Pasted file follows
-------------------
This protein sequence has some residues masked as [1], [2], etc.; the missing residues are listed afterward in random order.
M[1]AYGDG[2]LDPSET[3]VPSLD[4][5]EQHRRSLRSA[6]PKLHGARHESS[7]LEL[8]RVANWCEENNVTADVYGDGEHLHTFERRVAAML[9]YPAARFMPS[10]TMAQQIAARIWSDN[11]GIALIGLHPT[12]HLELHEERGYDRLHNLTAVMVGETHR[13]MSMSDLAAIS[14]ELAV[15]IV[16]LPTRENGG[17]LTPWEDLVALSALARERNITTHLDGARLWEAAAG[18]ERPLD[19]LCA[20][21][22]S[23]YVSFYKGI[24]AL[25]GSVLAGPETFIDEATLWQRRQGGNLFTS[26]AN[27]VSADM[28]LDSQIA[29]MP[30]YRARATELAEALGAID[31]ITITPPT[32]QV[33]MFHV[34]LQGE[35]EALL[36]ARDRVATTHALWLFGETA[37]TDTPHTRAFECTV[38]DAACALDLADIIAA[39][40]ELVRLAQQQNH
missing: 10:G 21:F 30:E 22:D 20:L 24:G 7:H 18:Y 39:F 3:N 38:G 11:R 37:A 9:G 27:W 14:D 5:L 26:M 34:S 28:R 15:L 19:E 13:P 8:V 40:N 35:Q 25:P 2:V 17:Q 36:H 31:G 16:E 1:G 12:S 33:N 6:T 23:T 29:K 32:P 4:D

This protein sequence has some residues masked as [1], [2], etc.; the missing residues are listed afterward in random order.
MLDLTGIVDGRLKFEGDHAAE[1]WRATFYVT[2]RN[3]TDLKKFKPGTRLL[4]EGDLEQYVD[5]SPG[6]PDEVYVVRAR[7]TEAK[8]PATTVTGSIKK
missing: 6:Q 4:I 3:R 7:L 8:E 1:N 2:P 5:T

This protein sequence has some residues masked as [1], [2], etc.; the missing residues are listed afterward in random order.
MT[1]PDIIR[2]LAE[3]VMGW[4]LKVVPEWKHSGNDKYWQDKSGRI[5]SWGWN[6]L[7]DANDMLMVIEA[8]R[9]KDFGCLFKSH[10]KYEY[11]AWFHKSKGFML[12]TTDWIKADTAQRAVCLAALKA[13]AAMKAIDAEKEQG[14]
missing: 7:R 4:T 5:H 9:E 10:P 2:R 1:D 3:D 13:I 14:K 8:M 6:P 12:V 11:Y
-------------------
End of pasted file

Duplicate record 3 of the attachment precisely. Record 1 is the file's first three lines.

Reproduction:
This protein sequence has some residues masked as [1], [2], etc.; the missing residues are listed afterward in random order.
MT[1]PDIIR[2]LAE[3]VMGW[4]LKVVPEWKHSGNDKYWQDKSGRI[5]SWGWN[6]L[7]DANDMLMVIEA[8]R[9]KDFGCLFKSH[10]KYEY[11]AWFHKSKGFML[12]TTDWIKADTAQRAVCLAALKA[13]AAMKAIDAEKEQG[14]
missing: 7:R 4:T 5:H 9:E 10:P 2:R 1:D 3:D 13:I 14:K 8:M 6:P 12:V 11:Y